Develop Strategic Partnerships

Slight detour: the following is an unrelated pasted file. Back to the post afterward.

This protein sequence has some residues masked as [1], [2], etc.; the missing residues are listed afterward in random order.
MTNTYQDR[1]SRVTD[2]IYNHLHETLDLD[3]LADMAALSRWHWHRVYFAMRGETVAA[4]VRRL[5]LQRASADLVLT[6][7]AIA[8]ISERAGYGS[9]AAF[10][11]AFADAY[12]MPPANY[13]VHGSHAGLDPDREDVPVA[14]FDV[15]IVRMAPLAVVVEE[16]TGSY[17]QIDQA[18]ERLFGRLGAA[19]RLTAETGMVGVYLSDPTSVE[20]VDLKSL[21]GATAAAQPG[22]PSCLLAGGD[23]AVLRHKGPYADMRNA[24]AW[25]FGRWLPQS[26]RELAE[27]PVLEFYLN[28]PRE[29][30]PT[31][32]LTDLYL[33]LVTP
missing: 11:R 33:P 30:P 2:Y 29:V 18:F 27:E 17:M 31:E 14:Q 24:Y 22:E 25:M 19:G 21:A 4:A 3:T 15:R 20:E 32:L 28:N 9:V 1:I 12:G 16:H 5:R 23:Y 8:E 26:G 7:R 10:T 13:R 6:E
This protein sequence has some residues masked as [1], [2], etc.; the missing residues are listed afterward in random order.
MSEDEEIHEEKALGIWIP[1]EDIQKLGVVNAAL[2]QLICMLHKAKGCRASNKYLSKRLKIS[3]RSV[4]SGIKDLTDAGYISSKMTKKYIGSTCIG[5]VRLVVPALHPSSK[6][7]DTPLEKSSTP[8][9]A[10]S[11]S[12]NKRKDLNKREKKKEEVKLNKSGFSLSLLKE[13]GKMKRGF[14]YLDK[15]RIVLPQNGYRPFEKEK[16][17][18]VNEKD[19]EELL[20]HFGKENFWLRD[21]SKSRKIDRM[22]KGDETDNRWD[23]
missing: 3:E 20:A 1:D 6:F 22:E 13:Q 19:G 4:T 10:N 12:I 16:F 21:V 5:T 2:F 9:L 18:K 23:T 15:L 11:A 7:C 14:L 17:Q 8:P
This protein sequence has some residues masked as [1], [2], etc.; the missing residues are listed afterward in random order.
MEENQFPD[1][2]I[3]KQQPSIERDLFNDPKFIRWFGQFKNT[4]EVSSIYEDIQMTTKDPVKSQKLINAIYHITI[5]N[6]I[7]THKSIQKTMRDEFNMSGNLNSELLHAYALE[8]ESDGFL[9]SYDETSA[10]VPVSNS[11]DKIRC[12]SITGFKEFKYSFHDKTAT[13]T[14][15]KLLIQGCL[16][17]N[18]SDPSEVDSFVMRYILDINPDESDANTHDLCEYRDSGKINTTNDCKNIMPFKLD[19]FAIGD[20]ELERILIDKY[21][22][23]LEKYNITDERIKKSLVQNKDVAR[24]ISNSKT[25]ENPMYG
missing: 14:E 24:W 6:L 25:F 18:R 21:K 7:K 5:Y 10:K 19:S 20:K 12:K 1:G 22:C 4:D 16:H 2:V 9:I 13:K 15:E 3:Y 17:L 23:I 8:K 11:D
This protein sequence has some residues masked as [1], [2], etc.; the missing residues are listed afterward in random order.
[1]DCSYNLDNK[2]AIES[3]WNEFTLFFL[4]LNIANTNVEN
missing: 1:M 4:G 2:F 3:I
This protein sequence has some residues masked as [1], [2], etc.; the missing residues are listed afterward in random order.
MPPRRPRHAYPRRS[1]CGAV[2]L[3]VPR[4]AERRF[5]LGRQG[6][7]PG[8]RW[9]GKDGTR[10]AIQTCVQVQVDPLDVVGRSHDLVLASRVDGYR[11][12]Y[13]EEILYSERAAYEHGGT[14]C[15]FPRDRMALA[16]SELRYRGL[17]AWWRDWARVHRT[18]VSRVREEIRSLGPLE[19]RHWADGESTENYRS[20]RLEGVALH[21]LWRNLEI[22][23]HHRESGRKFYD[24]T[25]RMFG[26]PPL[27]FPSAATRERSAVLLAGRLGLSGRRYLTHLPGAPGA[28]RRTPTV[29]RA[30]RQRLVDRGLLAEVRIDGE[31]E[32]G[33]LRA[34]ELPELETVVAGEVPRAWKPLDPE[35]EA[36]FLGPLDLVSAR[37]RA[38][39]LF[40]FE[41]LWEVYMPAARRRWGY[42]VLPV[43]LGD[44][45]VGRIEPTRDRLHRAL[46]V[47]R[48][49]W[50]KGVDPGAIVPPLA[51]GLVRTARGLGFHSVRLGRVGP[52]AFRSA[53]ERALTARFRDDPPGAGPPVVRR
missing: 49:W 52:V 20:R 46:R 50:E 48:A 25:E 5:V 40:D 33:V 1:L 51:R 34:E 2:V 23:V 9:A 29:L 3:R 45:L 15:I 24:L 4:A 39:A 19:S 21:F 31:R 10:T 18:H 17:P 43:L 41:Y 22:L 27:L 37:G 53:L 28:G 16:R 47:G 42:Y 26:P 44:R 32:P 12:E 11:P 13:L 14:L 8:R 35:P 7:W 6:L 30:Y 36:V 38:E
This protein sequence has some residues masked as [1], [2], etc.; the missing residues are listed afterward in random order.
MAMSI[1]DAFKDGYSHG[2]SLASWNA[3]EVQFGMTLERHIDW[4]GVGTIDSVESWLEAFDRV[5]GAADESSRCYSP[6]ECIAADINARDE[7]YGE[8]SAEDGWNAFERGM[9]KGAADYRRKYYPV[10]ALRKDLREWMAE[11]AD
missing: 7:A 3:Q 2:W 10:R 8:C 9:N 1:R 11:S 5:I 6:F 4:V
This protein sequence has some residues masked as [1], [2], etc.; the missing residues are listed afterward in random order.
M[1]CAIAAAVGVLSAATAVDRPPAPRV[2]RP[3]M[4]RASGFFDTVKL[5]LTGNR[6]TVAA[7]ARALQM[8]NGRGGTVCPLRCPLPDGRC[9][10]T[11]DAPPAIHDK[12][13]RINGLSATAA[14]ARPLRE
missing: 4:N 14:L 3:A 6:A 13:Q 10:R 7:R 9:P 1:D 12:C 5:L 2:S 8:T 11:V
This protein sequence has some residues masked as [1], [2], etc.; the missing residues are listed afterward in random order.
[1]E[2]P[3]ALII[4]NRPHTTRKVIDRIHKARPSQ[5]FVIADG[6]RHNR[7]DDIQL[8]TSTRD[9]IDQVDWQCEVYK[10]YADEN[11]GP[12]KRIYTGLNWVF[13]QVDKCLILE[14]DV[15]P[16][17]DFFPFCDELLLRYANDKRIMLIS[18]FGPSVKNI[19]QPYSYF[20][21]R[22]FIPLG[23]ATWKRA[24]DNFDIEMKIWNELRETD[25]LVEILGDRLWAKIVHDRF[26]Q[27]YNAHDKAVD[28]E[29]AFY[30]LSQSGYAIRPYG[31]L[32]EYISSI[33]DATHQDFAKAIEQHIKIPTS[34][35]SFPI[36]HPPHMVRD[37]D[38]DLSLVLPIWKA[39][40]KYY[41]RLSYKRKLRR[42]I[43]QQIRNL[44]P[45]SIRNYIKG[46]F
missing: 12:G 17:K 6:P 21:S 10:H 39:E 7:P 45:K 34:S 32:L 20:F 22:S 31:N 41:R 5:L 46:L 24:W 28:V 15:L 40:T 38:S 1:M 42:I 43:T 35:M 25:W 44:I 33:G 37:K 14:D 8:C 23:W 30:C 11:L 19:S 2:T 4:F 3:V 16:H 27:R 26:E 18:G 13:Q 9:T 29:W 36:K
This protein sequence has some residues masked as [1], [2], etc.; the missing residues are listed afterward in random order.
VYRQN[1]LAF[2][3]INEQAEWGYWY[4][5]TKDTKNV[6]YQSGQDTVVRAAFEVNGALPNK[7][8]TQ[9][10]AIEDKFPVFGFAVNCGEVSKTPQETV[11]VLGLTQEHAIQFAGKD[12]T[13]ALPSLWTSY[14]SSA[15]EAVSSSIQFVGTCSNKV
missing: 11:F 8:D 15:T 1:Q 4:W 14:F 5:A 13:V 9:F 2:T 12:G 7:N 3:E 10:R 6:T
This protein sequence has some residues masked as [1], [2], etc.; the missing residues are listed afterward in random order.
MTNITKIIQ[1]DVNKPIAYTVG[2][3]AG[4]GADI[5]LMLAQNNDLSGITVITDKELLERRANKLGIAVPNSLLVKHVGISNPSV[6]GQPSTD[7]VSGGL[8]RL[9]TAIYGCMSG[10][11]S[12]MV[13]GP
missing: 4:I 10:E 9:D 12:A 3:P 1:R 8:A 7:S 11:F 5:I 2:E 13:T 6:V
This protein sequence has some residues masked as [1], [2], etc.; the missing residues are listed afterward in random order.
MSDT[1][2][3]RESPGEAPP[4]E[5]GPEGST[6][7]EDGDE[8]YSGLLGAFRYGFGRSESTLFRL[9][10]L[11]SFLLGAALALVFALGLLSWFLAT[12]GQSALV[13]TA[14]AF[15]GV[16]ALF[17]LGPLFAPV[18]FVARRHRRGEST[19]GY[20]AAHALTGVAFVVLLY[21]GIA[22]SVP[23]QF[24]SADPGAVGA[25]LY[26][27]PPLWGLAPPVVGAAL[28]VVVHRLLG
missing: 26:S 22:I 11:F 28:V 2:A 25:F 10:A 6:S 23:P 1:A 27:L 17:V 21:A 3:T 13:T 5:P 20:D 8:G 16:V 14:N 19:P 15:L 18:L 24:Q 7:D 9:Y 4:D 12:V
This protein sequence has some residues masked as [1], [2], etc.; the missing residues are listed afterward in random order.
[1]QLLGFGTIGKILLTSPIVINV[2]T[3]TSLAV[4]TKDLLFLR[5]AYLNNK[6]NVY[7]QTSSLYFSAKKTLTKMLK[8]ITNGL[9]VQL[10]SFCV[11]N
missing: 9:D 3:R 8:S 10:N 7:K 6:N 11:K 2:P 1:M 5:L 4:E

Seeing African American walk in the Vicksburg National Military Park was rare. Seeing a mixed crowd of black and white walkers in the Vicksburg National Military Park was not always the case. My name is Linda Fondren, an African-American. They call me the veritable Pied Piper of physical fitness, and I'm also known throughout the city for my efforts to get people up off the couch and on the move. Our national park has been a huge part of the Shape Up Vicksburg initiative, and the way it came about may be instructive. When I started a walking program, I was asked point-blank by a former park superintendent, Michael Madell, “Why do so few African-Americans walk in the park?” I knew it was because the black community felt uncomfortable in areas that glorify the history of the Confederacy. I also told him truthfully that exercise is at the bottom of a long list of priorities for many African-Americans and that’s what I was trying to change. A central theme to the Vicksburg story is the city’s pooling of resources and leveraging of everything at its disposal to improve health. And yet, the largest parcel of open space—an undulating 1,700 acres with 12 miles of paths and 16 miles of roadway for biking—felt unwelcoming for the city’s majority African-American population. A turning point in the Civil War, the 47-day siege of Vicksburg in 1863 gave Union troops control of the vital Mississippi, leaving 19,233 dead and cutting off Confederate supply routes. Shape Up Vicksburg and the park teamed up to hash out ideas for bridging the racial divide that the park represented. Seven years ago, we came up with a walk through the park to mark Black History Month, promoting it as “Our shared history, our shared community, our shared health.” Rangers led a walking tour past the United States Colored Troops Monument, representing African- American soldiers who fought on both sides of the war, and the Vicksburg National Cemetery, which includes 7,000 black soldiers among the 17,000 veterans who are buried there. The reaction was “unbelievable. Some participants who had spent their whole lives in Vicksburg had never seen the monument or even knew that black soldiers were buried in the cemetery. We wanted to get everyone to view the monuments as art, the scenery as nature and the history as a narrative of restored self-respect and we wanted to get people to use the park for physical activity. The walks are now an annual event. The Walk with a Doc is also a walking event at the Vicksburg National Military Park. The walks give the community the opportunity to walk with physicians and pick their brains on health-related issues. Now the park embraces the community, and the community embraces the park.